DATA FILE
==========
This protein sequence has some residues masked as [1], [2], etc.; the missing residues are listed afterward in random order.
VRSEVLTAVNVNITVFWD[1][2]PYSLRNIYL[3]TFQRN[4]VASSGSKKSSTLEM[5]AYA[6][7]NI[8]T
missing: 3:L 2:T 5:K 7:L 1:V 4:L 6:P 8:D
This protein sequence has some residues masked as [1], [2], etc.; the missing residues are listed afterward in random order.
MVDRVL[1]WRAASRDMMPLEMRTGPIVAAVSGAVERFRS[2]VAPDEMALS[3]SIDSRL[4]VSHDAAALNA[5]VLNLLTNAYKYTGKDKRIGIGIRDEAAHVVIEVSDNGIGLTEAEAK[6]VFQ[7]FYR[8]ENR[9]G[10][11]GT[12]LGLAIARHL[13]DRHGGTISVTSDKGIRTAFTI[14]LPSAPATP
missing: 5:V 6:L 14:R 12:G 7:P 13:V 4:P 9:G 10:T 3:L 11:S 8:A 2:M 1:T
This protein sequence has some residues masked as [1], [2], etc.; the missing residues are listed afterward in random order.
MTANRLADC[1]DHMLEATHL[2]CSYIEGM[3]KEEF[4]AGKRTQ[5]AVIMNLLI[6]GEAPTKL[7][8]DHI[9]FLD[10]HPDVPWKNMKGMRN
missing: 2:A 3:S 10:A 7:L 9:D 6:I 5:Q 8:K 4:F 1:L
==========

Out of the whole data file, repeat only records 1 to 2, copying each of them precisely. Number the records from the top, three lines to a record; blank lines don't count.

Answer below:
This protein sequence has some residues masked as [1], [2], etc.; the missing residues are listed afterward in random order.
VRSEVLTAVNVNITVFWD[1][2]PYSLRNIYL[3]TFQRN[4]VASSGSKKSSTLEM[5]AYA[6][7]NI[8]T
missing: 3:L 2:T 5:K 7:L 1:V 4:L 6:P 8:D
This protein sequence has some residues masked as [1], [2], etc.; the missing residues are listed afterward in random order.
MVDRVL[1]WRAASRDMMPLEMRTGPIVAAVSGAVERFRS[2]VAPDEMALS[3]SIDSRL[4]VSHDAAALNA[5]VLNLLTNAYKYTGKDKRIGIGIRDEAAHVVIEVSDNGIGLTEAEAK[6]VFQ[7]FYR[8]ENR[9]G[10][11]GT[12]LGLAIARHL[13]DRHGGTISVTSDKGIRTAFTI[14]LPSAPATP
missing: 5:V 6:L 14:R 12:G 7:P 13:V 4:P 9:G 10:T 3:L 11:S 8:A 2:M 1:T